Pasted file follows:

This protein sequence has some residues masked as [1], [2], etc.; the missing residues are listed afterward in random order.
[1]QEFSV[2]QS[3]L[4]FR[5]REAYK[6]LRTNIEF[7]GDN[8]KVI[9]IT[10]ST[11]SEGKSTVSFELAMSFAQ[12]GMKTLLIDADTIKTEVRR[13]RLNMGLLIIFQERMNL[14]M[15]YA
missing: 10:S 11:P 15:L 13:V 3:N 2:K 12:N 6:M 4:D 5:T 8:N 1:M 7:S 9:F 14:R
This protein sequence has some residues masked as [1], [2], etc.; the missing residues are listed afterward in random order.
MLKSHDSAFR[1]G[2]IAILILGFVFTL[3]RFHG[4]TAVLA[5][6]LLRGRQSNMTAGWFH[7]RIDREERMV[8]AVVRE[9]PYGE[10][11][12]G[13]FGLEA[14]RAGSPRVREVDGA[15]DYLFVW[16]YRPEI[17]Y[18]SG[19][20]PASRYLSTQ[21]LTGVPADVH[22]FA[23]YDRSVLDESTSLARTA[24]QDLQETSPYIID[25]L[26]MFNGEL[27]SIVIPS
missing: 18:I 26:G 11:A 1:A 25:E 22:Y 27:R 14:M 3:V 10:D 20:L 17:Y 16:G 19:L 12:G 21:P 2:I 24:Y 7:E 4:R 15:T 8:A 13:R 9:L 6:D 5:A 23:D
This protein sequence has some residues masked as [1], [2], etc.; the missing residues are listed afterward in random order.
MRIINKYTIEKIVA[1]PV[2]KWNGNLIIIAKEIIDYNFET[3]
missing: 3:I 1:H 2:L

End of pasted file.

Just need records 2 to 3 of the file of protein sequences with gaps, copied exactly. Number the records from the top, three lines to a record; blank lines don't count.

This protein sequence has some residues masked as [1], [2], etc.; the missing residues are listed afterward in random order.
MLKSHDSAFR[1]G[2]IAILILGFVFTL[3]RFHG[4]TAVLA[5][6]LLRGRQSNMTAGWFH[7]RIDREERMV[8]AVVRE[9]PYGE[10][11][12]G[13]FGLEA[14]RAGSPRVREVDGA[15]DYLFVW[16]YRPEI[17]Y[18]SG[19][20]PASRYLSTQ[21]LTGVPADVH[22]FA[23]YDRSVLDESTSLARTA[24]QDLQETSPYIID[25]L[26]MFNGEL[27]SIVIPS
missing: 18:I 26:G 11:A 1:A 25:E 22:Y 27:R 14:M 3:V 10:D 20:L 17:Y 16:G 19:L 12:G 21:P 2:I 24:Y 7:E 4:R 15:T 8:A 13:R 9:L 6:D 5:A 23:D
This protein sequence has some residues masked as [1], [2], etc.; the missing residues are listed afterward in random order.
MRIINKYTIEKIVA[1]PV[2]KWNGNLIIIAKEIIDYNFET[3]
missing: 3:I 1:H 2:L